He was 17 years old and was the star pitcher on the local American Legion Junior baseball team. Lynn was a likeable guy known by his nickname of “Corky.”
“Nobody knew me anything but Corky when I was growing up,” he recalled. His older brother had started calling him Corky after a character in the immensely popular “Gasoline Alley” newspaper comic strip about life a small town.
Corky Wallet, son of main characters Walt and Phyllis Wallet, had been born in 1928, the same year as Corky Lynn. His stepbrother, Allison “Skeezix” Wallet, had been found abandoned on the Wallet’s doorstep and would grow up to run the Gasoline Alley filling station.
Two weeks after Corky Lynn graduated from Sumter High School with dreams of playing baseball for the American Legion’s minor league team, Lynn was diagnosed with infantile paralysis; more commonly known as polio.
America’s most famous victim of the disease, U.S. President Franklin D. Roosevelt, had died just three months earlier with Vice President Harry S Truman succeeding him.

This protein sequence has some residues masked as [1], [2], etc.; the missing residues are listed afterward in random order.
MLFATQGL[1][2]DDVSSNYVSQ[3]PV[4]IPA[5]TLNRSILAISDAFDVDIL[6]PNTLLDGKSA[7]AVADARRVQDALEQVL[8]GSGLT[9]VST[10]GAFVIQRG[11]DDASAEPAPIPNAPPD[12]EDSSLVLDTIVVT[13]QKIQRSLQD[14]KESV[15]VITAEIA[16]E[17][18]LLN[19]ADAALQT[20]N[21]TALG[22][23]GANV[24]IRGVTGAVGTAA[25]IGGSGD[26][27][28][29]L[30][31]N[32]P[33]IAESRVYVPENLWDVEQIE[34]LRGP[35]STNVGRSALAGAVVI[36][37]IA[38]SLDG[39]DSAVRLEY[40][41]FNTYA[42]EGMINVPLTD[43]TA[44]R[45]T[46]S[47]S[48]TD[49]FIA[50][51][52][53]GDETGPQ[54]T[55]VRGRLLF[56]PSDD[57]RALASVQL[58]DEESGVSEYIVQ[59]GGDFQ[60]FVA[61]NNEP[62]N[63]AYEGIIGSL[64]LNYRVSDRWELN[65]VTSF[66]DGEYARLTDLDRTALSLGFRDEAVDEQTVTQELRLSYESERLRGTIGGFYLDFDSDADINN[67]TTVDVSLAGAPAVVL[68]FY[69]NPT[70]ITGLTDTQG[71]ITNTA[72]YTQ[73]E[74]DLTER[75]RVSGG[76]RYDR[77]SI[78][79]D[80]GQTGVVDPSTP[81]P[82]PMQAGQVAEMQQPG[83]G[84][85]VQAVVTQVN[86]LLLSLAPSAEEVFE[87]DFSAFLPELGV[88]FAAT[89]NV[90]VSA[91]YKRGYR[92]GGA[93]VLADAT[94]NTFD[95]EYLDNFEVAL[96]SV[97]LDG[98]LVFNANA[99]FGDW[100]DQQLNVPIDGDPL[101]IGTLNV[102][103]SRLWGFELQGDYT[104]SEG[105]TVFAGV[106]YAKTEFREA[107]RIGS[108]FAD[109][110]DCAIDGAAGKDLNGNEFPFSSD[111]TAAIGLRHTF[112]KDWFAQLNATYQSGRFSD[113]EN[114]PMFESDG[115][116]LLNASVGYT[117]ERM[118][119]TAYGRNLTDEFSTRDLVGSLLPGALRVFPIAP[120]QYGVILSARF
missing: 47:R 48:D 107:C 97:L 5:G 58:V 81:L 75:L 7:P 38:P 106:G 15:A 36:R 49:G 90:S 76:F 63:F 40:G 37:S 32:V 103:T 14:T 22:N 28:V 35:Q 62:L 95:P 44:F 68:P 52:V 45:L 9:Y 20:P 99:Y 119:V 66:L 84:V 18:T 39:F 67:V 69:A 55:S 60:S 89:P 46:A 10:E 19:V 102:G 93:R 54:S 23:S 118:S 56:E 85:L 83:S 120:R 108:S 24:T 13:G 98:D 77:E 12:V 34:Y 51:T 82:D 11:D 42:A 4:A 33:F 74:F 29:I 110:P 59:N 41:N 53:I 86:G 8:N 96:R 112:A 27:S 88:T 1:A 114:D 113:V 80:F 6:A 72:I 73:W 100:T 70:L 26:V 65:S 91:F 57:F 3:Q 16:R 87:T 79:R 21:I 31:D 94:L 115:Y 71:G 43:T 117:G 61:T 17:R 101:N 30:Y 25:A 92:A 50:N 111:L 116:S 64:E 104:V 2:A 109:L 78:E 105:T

On the night of Friday, July 20, 1945, the Sumter American Legion Junior baseball team played a double header against the Florence (South Carolina) team at the local municipal park with the evening being billed as “Corky Lynn Night.”
The local newspaper noted, “Young Lynn, infantile paralysis victim, will be the beneficiary of the two games. No admission will be charged, but a collection will be taken up and all proceeds will be turned over to medical treatment for him.”
He would spend two weeks in a hospital in Columbia, South Carolina, in isolation undergoing the “Sister Kenny treatment” of hot compresses placed on his legs; a method devised by a self-taught Australian nurse named Elizabeth Kenny.
You can imagine what a depressing and scary time it was for a teenager fresh out of high school.
“I was known as the ‘ace pitcher.’ I was supposed to be No 1 for our team,” Sheridan related. “But, you take what you get and work with it. That’s all I can say.”
It was Sumter’s American Legion post commander George Levy, later to serve as the South Carolina state commander, who asked Lynn what he planned to do with his life. The teenager then was running a small bowling alley for a friend at the time.
Lynn thought, with his background playing baseball and football, and love of people in general that maybe radio broadcasting might be something to pursue.